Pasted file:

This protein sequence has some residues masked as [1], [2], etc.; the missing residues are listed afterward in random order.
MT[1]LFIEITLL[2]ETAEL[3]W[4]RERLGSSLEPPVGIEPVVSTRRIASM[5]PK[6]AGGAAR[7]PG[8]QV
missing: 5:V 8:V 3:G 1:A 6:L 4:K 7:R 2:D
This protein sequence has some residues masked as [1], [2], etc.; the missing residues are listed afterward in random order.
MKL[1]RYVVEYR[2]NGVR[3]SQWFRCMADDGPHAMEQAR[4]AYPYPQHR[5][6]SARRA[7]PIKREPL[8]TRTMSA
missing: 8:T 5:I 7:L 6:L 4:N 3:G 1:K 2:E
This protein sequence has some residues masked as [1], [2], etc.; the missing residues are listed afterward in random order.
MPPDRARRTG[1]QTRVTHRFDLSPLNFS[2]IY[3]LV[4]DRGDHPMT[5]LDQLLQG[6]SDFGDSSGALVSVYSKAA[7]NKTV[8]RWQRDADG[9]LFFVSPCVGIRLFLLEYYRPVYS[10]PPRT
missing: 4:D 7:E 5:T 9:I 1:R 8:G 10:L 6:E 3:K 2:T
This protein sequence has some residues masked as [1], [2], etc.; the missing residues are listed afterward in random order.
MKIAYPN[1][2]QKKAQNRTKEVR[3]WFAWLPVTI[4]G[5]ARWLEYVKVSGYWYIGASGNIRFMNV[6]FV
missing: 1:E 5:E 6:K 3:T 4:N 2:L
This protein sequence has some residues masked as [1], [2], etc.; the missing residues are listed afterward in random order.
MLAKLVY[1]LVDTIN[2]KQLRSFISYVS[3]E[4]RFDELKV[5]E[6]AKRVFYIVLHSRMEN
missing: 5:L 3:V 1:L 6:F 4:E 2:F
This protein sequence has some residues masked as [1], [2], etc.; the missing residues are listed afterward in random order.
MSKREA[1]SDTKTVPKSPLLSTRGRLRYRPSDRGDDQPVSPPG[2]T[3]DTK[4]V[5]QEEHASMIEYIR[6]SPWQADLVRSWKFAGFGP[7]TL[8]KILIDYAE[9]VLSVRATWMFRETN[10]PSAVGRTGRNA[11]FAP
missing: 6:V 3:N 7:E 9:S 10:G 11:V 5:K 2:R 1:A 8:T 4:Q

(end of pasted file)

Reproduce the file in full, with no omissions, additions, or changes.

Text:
This protein sequence has some residues masked as [1], [2], etc.; the missing residues are listed afterward in random order.
MT[1]LFIEITLL[2]ETAEL[3]W[4]RERLGSSLEPPVGIEPVVSTRRIASM[5]PK[6]AGGAAR[7]PG[8]QV
missing: 5:V 8:V 3:G 1:A 6:L 4:K 7:R 2:D
This protein sequence has some residues masked as [1], [2], etc.; the missing residues are listed afterward in random order.
MKL[1]RYVVEYR[2]NGVR[3]SQWFRCMADDGPHAMEQAR[4]AYPYPQHR[5][6]SARRA[7]PIKREPL[8]TRTMSA
missing: 8:T 5:I 7:L 6:L 4:N 3:G 1:K 2:E
This protein sequence has some residues masked as [1], [2], etc.; the missing residues are listed afterward in random order.
MPPDRARRTG[1]QTRVTHRFDLSPLNFS[2]IY[3]LV[4]DRGDHPMT[5]LDQLLQG[6]SDFGDSSGALVSVYSKAA[7]NKTV[8]RWQRDADG[9]LFFVSPCVGIRLFLLEYYRPVYS[10]PPRT
missing: 4:D 7:E 5:T 9:I 1:R 8:G 10:L 6:E 3:K 2:T
This protein sequence has some residues masked as [1], [2], etc.; the missing residues are listed afterward in random order.
MKIAYPN[1][2]QKKAQNRTKEVR[3]WFAWLPVTI[4]G[5]ARWLEYVKVSGYWYIGASGNIRFMNV[6]FV
missing: 1:E 5:E 6:K 3:T 4:N 2:L
This protein sequence has some residues masked as [1], [2], etc.; the missing residues are listed afterward in random order.
MLAKLVY[1]LVDTIN[2]KQLRSFISYVS[3]E[4]RFDELKV[5]E[6]AKRVFYIVLHSRMEN
missing: 5:L 3:V 1:L 6:F 4:E 2:F
This protein sequence has some residues masked as [1], [2], etc.; the missing residues are listed afterward in random order.
MSKREA[1]SDTKTVPKSPLLSTRGRLRYRPSDRGDDQPVSPPG[2]T[3]DTK[4]V[5]QEEHASMIEYIR[6]SPWQADLVRSWKFAGFGP[7]TL[8]KILIDYAE[9]VLSVRATWMFRETN[10]PSAVGRTGRNA[11]FAP
missing: 6:V 3:N 7:E 9:S 10:G 11:V 5:K 2:R 1:A 8:T 4:Q